From the Archives of Clergy Clatter

November 2012

The attic has long been a literary device that creates a sense of mystery, surprise, memory, fun, danger – or whatever. Show a child going into an attic and you have an instant plot for anything you want to write.

For years I’ve planned to use our Yard Sale as a motivation to clean out and organize my attic. Other things have always gotten in the way.  But this year I DID it!

Now – you have to understand. I’ve been in my house for thirty-six years. Do you know how much stuff an attic can ingest in thirty-six years?As I dug through my treasures, trying to decide what to give to the Yard Sale, what to keep and what to throw away, I became aware of a flood of feelings:

●  I remember that.
●  Why did I ever keep that?
●  That was my mother’s bed.
●  That belonged to someone who rented a room. What a character.
●  I wish I could still fit into that.
●  I enjoyed the fish in that tank.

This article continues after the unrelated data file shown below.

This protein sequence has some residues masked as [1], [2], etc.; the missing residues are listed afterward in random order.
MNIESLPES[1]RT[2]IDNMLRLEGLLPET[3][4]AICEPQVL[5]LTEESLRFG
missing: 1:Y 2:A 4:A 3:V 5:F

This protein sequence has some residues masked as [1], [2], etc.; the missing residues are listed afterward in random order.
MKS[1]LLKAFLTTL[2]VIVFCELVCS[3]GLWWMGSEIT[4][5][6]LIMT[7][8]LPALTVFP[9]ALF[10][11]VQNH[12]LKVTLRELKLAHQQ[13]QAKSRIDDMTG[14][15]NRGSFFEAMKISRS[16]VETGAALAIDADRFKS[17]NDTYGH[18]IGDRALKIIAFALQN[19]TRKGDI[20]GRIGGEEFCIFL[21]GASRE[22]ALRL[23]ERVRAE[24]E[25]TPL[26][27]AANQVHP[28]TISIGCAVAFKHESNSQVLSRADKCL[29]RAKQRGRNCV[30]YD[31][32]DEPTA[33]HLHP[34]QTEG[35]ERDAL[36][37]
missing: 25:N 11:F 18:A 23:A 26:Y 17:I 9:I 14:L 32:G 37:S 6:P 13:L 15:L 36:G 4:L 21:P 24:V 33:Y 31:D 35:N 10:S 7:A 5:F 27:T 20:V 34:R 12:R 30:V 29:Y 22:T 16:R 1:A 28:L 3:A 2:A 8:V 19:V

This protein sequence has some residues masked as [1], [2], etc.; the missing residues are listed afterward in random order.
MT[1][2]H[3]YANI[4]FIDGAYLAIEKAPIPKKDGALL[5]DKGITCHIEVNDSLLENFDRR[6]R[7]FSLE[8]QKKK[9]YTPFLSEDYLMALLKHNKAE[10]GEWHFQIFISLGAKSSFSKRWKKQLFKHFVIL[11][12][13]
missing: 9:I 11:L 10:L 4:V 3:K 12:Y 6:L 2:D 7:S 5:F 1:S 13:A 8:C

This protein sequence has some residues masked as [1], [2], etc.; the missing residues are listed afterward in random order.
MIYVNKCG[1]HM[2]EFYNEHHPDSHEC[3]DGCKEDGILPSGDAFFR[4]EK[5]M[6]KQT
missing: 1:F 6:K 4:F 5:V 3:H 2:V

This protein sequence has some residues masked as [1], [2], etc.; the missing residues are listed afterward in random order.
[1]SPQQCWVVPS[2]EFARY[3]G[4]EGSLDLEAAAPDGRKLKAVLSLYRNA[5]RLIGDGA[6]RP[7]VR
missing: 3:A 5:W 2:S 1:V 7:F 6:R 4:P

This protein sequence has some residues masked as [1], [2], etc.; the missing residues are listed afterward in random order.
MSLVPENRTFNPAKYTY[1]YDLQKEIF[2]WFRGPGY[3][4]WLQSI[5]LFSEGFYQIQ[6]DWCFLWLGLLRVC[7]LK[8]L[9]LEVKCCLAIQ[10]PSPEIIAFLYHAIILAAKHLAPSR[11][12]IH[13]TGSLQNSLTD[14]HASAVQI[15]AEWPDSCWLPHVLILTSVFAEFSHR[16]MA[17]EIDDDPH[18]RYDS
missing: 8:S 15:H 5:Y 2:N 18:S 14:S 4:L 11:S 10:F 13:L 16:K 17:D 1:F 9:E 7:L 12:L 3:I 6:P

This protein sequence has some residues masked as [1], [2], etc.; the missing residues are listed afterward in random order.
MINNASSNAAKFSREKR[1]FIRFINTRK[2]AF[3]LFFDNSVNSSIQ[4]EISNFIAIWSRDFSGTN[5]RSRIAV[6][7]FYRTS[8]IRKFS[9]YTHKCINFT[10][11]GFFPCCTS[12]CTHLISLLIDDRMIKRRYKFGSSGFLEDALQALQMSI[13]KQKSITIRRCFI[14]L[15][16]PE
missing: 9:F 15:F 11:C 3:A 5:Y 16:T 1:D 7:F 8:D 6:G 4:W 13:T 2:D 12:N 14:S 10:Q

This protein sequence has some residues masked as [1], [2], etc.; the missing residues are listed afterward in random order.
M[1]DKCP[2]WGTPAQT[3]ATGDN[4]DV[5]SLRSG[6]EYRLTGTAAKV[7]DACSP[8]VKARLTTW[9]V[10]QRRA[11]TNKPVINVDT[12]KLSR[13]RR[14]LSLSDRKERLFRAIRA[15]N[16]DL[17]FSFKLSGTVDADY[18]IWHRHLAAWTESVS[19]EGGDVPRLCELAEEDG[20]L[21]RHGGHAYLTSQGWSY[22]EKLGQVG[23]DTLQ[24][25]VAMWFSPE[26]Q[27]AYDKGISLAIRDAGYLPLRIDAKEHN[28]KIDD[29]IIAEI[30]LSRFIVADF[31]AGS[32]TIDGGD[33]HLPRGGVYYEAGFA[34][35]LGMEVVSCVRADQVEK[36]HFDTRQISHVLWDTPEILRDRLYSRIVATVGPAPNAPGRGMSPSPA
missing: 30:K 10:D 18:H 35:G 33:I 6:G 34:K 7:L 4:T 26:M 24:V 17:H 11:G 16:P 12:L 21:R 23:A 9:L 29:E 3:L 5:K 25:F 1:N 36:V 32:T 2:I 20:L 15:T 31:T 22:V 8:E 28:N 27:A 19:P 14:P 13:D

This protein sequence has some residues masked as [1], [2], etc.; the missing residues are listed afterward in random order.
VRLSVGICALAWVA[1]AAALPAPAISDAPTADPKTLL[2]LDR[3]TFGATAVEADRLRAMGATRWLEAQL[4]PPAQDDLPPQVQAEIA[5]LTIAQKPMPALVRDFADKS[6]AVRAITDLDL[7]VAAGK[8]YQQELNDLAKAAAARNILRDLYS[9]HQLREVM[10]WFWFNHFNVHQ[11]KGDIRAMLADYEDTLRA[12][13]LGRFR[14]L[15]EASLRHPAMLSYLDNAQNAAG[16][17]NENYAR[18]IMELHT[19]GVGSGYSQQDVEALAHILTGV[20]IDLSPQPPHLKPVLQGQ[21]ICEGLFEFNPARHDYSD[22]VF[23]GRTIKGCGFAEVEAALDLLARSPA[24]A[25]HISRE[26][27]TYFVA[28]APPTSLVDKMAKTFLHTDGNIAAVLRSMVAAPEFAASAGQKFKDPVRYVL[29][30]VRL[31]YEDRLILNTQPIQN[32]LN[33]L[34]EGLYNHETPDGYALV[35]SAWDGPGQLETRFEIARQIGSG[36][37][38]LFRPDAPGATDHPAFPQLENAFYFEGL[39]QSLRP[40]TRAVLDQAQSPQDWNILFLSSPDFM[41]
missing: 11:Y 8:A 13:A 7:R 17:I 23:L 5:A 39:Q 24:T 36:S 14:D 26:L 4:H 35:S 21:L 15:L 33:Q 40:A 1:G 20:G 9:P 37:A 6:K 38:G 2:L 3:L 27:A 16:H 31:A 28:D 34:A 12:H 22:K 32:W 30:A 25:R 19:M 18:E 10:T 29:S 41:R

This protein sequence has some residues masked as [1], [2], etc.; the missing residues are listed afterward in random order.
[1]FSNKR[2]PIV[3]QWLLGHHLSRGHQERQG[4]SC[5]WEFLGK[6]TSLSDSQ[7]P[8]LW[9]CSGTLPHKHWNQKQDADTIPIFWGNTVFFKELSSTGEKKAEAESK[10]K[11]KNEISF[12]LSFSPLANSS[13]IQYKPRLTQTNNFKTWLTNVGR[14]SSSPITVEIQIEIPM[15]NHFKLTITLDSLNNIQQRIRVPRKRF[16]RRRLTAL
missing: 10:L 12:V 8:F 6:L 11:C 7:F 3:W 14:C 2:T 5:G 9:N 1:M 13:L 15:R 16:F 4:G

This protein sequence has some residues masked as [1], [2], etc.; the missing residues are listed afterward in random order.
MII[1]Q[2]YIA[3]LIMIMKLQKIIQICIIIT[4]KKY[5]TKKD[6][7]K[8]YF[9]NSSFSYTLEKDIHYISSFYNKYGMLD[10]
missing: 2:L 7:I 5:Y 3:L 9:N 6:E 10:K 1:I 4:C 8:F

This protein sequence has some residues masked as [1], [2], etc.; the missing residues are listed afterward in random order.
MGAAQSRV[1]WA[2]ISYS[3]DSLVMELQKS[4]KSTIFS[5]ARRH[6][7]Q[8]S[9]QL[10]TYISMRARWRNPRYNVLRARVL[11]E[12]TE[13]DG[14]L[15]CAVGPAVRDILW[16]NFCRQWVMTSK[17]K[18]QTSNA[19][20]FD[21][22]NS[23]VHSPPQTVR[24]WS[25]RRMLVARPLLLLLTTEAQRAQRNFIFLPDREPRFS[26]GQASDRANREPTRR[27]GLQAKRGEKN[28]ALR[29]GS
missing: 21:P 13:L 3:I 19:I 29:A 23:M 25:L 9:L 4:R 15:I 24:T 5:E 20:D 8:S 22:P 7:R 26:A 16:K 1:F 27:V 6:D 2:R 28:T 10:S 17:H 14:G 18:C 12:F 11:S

●  I used to polish that silver and brass and keep it so nice.
●  Those have to go!

In some strange way, it was an emotional journey, bringing back past times and people, some unrealized dreams and a lot of chuckles. It needed to happen and after I’d come down from the attic after all my sorting and deciding, I had a sense of relief. It had been a cleansing experience. I was aware that there were fewer things cluttering up my life, and that felt good.

I think we all need those “cleansing experiences” from time to time. Every once in a while we need to clean out the attics of our souls, getting rid of some grudges or bad memories, throwing away some expectations of ourselves and others that have outlived their usefulness, setting aside some of the “high times” of the past. Sometimes we just need to make room for new thoughts, new people, new adventures. The old useless stuff can really clutter us up and weigh us down.

My attic still has things in it, but now they are there because I want them. There will be another “cleaning out” another day, but it’s not the overpowering mess that it was.

Maybe if I’m lucky, I’ll get to clean it out again thirty-six years from now.



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